Forceps and your baby

October 4, 2013

Imagine doing a headstand for several hours and then every couple of minutes someone (a friend maybe?) pushes on your feet, driving your head down harder in to the floor. Okay, this isn’t quite the same as your baby being born but in cases where the baby is in an improper position or if mid-labour the contractions weaken, you might be able to imagine the amount of compression possibly going through your baby’s head and spine.

The bones of your baby’s skull are designed to overlap during the birth and sometimes there may be a bit of swelling producing a funny shape. It’s often the bit that is delivered first which has the odd shape so in a face presentation expect it to be the face, in a breech expect it to be in the feet or bottom. The shape of the baby ‘s head after birth can tell you a lot about how it might have been lying and where it might have been squashed so having an early photograph can be very helpful if you are seeing an osteopath.

For generations women have been giving birth to babies quite happily without the need for Cranial Osteopathy, so why do we need it now?

When forceps are used, it is possible that they are fixed around the temples of your baby. Beneath the temples in the brain is where hearing is processed and the Eustachian / pharyngo-timpanic tube which drains the ear is also in this area. When the forceps are applied they may then be twisted to help rotate the baby out. It is possible that these underlying structures could also be twisted impacting the draining of the ear leading to a painful condition known as Glue Ear.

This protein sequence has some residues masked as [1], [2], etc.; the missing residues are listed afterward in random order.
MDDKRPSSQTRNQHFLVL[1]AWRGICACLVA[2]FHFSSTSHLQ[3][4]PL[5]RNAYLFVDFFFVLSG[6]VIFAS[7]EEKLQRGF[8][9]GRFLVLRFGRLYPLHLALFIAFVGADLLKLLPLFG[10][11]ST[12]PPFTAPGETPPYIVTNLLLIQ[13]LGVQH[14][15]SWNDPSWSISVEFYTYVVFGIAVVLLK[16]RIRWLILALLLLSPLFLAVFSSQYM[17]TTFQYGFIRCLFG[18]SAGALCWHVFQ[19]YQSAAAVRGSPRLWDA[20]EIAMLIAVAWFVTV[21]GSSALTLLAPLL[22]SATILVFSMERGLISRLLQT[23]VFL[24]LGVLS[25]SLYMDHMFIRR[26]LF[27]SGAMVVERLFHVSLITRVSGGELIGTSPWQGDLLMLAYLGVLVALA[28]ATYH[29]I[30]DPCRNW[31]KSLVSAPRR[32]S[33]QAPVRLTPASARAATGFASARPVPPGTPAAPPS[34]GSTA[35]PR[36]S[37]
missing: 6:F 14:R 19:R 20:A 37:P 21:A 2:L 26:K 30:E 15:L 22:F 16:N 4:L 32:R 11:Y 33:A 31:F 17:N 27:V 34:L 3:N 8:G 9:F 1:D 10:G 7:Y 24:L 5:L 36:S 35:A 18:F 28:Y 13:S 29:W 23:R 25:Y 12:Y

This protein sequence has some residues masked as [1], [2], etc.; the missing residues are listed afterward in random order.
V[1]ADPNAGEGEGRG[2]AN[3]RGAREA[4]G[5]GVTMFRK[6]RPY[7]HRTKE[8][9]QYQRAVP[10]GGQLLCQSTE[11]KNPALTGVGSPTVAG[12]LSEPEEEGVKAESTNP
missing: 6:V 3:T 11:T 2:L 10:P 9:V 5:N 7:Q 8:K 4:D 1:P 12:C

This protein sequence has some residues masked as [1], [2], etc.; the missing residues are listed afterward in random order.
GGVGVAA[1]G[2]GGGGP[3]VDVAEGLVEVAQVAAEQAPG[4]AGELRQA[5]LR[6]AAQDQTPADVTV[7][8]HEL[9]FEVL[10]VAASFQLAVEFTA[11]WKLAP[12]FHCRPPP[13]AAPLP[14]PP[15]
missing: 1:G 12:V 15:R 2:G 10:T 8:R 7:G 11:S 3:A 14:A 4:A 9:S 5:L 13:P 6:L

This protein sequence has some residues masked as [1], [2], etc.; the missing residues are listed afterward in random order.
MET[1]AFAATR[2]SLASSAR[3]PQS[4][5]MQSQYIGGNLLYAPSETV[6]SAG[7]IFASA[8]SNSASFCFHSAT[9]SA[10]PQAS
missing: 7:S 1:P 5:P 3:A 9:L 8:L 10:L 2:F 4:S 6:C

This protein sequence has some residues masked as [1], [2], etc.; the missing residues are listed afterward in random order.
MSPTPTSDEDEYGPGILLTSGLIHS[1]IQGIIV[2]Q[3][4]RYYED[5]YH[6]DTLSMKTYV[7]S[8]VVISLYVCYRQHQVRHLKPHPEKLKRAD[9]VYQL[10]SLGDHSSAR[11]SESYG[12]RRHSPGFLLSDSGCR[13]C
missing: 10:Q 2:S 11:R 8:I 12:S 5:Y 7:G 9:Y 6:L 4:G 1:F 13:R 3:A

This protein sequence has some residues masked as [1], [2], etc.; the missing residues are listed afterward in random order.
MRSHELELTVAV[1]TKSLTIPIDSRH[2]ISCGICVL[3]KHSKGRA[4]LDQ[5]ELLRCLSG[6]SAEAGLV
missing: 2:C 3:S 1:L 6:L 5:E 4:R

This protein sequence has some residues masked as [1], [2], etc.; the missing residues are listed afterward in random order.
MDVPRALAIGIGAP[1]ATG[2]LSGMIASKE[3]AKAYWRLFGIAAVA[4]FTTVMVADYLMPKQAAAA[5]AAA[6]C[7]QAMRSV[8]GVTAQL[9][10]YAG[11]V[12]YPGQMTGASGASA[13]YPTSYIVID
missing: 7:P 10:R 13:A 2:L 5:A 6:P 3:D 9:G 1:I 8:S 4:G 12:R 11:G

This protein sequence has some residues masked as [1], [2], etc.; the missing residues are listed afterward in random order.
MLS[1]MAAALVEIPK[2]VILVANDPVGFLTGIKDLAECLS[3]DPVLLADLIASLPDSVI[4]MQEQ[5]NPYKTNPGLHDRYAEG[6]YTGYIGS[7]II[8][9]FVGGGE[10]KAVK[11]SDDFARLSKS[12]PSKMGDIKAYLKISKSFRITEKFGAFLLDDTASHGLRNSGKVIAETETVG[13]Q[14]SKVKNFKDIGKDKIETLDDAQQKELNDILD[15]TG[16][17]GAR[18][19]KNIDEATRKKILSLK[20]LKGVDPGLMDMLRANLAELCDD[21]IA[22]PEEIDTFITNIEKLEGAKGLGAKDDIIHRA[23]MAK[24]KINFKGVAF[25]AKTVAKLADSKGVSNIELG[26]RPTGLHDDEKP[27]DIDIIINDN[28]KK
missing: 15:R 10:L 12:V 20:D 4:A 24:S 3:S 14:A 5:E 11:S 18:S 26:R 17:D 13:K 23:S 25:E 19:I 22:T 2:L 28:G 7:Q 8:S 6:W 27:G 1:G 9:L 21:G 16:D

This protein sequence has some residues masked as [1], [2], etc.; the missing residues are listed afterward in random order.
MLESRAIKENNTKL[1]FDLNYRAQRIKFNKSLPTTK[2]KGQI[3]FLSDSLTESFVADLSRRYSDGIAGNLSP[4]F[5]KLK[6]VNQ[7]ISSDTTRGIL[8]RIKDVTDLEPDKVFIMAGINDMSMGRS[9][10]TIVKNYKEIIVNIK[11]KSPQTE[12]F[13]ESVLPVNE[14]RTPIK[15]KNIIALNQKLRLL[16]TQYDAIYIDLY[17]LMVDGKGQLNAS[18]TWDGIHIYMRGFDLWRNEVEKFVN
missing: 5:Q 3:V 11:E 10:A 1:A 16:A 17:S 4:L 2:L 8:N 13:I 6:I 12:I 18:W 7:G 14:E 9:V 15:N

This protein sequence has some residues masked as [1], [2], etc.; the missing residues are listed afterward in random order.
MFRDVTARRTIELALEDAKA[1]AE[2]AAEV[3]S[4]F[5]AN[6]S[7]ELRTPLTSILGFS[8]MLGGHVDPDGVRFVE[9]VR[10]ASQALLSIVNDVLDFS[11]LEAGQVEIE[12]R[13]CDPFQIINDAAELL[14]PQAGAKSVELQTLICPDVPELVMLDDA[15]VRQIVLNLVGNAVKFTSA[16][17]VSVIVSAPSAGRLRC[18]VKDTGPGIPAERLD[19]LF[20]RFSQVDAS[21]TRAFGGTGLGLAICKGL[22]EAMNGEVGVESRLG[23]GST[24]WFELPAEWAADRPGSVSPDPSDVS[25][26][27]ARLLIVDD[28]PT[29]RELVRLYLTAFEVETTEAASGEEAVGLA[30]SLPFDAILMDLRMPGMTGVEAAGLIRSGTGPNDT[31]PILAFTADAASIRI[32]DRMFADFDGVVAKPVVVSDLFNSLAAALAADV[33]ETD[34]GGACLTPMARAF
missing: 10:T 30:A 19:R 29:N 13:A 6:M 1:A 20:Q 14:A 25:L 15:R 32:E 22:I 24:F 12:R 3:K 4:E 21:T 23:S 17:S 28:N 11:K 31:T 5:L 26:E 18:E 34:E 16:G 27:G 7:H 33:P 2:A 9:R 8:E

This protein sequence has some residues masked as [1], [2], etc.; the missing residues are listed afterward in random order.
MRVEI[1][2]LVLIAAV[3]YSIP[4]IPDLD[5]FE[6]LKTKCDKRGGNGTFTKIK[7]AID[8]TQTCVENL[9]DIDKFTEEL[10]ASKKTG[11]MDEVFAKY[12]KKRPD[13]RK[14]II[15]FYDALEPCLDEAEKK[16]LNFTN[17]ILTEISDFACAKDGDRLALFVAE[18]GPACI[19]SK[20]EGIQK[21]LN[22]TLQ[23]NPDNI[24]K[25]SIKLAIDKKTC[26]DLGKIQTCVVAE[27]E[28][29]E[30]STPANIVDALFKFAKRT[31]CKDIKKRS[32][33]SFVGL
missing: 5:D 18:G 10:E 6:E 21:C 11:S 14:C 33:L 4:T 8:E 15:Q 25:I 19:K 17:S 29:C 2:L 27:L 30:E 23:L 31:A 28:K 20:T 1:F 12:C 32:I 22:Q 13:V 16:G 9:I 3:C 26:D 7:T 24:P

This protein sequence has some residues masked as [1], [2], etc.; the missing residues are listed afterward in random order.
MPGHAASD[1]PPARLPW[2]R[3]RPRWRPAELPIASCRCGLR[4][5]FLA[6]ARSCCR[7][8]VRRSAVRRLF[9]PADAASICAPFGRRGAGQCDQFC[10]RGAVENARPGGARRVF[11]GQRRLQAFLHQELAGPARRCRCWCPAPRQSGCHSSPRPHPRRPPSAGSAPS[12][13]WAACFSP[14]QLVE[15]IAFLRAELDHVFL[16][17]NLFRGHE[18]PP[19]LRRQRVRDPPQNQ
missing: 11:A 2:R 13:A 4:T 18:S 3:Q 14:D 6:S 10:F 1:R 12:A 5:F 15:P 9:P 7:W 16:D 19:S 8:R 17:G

The shape of your face isn’t just down to genetics. Actions such as suckling, swallowing, chewing, nose breathing and speaking all impact the shape of these facial bones as they mould through early life. The body is a clever piece of machinery which changes shape to suit the job it’s being asked of so if your child is a mouth breather, this might impact the bones in the nose (as they’re not being used as intended) possibly leading to sinus problems.

Cranial osteopathy encourages the release of tension and stresses throughout the body that might have been caused by the birth. Your osteopath will hold and observe the baby, carefully manipulating the body using gentle techniques to encourage it to function as it should.

For more information about osteopathy or to find out how it might benefit you or your child, please contact

Felicity Bertin is a registered Osteopath with post-graduate training in Cranial, Obstetric and Paediatric Osteopathy. She lectures in Embrology, Developmental Biology and Neuro-Musculo-Skeletal Medicine on the Masters in Osteopathy course at the British School of Osteopathy. She specialises in working with children with feeding difficulties and supports a team of lactation consultants and tongue-tie practitioners with “bodywork”, offering a biomechanical approach to breastfeeding difficulties. She has co-authored two books on children’s eating and works closely with a psychological therapist to give support to these families. She can be contacted at osteopathy@


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